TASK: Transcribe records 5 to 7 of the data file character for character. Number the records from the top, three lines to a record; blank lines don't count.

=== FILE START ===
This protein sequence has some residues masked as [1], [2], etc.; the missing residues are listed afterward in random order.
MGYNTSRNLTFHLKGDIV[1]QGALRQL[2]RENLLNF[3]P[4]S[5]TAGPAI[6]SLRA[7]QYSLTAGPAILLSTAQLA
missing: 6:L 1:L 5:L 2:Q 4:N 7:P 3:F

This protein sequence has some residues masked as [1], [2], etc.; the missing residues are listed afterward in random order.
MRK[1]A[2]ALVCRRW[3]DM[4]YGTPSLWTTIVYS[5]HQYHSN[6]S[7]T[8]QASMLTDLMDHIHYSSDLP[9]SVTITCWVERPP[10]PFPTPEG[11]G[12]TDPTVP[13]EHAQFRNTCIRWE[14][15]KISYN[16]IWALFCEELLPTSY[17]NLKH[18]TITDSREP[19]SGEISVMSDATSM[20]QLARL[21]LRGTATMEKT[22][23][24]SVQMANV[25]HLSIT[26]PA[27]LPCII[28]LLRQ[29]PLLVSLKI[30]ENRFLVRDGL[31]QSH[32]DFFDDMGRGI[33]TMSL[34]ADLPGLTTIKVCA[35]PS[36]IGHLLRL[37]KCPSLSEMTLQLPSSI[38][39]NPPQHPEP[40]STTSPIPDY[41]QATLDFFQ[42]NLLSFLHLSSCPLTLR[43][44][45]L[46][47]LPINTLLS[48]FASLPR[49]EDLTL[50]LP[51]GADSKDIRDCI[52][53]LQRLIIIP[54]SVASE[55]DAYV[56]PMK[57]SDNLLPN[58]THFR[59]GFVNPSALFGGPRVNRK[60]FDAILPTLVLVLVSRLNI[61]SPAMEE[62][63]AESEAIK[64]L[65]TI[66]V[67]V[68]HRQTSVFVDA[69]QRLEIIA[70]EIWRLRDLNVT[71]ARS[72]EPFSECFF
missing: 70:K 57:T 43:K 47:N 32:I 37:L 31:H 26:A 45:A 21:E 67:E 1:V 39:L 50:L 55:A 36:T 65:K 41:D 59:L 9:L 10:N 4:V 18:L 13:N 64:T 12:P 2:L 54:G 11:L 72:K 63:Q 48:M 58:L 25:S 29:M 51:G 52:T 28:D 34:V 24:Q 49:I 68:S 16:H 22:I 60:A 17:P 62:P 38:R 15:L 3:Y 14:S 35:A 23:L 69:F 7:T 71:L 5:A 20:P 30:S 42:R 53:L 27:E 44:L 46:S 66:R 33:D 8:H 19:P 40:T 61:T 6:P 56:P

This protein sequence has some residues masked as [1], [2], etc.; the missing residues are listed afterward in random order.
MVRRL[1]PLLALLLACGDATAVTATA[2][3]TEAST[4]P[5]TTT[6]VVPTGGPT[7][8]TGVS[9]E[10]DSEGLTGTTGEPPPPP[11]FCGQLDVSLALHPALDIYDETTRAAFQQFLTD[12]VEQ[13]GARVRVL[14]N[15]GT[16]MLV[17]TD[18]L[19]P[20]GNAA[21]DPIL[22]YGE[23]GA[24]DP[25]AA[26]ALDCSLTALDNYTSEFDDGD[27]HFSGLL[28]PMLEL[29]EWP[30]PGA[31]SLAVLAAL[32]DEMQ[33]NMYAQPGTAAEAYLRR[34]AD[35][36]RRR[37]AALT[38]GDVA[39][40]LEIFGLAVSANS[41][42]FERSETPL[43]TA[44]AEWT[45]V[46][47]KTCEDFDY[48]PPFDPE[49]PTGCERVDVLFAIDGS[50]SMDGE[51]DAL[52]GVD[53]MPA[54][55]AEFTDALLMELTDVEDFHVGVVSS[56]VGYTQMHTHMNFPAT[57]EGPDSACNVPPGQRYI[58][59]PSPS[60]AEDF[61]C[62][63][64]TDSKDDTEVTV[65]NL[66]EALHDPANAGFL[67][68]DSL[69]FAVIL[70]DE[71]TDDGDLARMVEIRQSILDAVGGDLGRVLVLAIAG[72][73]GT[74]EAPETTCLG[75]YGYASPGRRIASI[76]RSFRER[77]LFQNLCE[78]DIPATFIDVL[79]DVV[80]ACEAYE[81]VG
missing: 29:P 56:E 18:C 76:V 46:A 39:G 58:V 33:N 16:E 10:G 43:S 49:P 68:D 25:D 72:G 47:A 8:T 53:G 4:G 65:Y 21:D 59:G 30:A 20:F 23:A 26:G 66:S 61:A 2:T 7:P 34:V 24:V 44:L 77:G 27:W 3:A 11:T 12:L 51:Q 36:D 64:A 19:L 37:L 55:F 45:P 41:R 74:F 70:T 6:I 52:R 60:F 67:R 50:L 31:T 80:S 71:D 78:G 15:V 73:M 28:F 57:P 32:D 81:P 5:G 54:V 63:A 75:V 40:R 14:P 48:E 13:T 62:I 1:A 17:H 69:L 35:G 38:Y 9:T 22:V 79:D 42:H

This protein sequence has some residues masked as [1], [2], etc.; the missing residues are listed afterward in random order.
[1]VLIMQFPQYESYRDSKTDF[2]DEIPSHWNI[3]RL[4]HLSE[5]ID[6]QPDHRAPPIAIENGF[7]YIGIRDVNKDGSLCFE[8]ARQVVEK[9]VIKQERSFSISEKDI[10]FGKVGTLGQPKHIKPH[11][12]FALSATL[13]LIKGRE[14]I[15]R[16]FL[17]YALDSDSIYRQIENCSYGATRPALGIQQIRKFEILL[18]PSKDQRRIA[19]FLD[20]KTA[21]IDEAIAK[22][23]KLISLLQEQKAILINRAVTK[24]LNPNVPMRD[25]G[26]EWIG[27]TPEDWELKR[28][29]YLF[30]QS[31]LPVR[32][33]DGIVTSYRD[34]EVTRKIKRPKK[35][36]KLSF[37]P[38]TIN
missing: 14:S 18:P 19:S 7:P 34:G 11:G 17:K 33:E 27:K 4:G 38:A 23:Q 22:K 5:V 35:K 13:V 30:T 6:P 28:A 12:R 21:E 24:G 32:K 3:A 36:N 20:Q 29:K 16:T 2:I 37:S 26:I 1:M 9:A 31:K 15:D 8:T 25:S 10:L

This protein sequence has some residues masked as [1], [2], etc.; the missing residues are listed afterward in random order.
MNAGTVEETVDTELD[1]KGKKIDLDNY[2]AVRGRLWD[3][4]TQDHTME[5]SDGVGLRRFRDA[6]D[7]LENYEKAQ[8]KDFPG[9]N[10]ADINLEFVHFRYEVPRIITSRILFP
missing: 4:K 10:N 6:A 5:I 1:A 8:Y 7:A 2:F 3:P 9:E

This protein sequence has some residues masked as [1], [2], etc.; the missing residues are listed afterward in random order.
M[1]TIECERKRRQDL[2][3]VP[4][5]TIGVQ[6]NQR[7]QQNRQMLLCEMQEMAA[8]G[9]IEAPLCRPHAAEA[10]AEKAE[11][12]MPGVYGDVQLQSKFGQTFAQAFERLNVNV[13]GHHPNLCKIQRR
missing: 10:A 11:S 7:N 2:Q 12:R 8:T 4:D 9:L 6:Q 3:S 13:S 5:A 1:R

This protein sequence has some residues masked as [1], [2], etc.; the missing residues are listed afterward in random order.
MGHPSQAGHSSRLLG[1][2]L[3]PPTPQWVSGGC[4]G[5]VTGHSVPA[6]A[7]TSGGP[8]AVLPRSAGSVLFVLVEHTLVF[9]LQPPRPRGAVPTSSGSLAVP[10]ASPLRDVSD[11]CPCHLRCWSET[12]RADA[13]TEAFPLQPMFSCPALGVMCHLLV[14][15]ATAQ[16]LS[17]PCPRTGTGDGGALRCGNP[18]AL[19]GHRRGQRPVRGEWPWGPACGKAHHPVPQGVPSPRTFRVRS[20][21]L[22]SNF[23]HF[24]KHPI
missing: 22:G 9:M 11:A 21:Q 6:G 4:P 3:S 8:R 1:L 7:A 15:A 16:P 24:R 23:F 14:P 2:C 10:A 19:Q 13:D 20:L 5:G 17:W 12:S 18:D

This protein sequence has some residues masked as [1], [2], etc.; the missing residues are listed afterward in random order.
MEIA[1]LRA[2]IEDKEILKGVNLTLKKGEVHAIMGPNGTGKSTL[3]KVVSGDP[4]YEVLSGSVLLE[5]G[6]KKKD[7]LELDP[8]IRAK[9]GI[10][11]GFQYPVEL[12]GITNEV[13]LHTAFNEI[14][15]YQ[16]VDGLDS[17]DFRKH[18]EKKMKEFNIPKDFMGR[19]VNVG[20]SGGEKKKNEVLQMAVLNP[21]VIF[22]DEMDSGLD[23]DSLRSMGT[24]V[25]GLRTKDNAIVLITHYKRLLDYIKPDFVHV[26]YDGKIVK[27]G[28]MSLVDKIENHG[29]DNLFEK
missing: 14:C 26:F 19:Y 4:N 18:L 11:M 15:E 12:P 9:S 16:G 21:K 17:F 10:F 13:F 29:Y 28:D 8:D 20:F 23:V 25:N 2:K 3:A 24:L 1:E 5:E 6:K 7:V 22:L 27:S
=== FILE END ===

This protein sequence has some residues masked as [1], [2], etc.; the missing residues are listed afterward in random order.
MNAGTVEETVDTELD[1]KGKKIDLDNY[2]AVRGRLWD[3][4]TQDHTME[5]SDGVGLRRFRDA[6]D[7]LENYEKAQ[8]KDFPG[9]N[10]ADINLEFVHFRYEVPRIITSRILFP
missing: 4:K 10:N 6:A 5:I 1:A 8:Y 7:A 2:F 3:P 9:E

This protein sequence has some residues masked as [1], [2], etc.; the missing residues are listed afterward in random order.
M[1]TIECERKRRQDL[2][3]VP[4][5]TIGVQ[6]NQR[7]QQNRQMLLCEMQEMAA[8]G[9]IEAPLCRPHAAEA[10]AEKAE[11][12]MPGVYGDVQLQSKFGQTFAQAFERLNVNV[13]GHHPNLCKIQRR
missing: 10:A 11:S 7:N 2:Q 12:R 8:T 4:D 9:L 6:Q 3:S 13:S 5:A 1:R

This protein sequence has some residues masked as [1], [2], etc.; the missing residues are listed afterward in random order.
MGHPSQAGHSSRLLG[1][2]L[3]PPTPQWVSGGC[4]G[5]VTGHSVPA[6]A[7]TSGGP[8]AVLPRSAGSVLFVLVEHTLVF[9]LQPPRPRGAVPTSSGSLAVP[10]ASPLRDVSD[11]CPCHLRCWSET[12]RADA[13]TEAFPLQPMFSCPALGVMCHLLV[14][15]ATAQ[16]LS[17]PCPRTGTGDGGALRCGNP[18]AL[19]GHRRGQRPVRGEWPWGPACGKAHHPVPQGVPSPRTFRVRS[20][21]L[22]SNF[23]HF[24]KHPI
missing: 22:G 9:M 11:A 21:Q 6:G 4:P 3:S 8:R 1:L 7:A 15:A 16:P 24:R 23:F 14:P 2:C 10:A 19:Q 13:D 20:L 5:G 17:W 12:S 18:D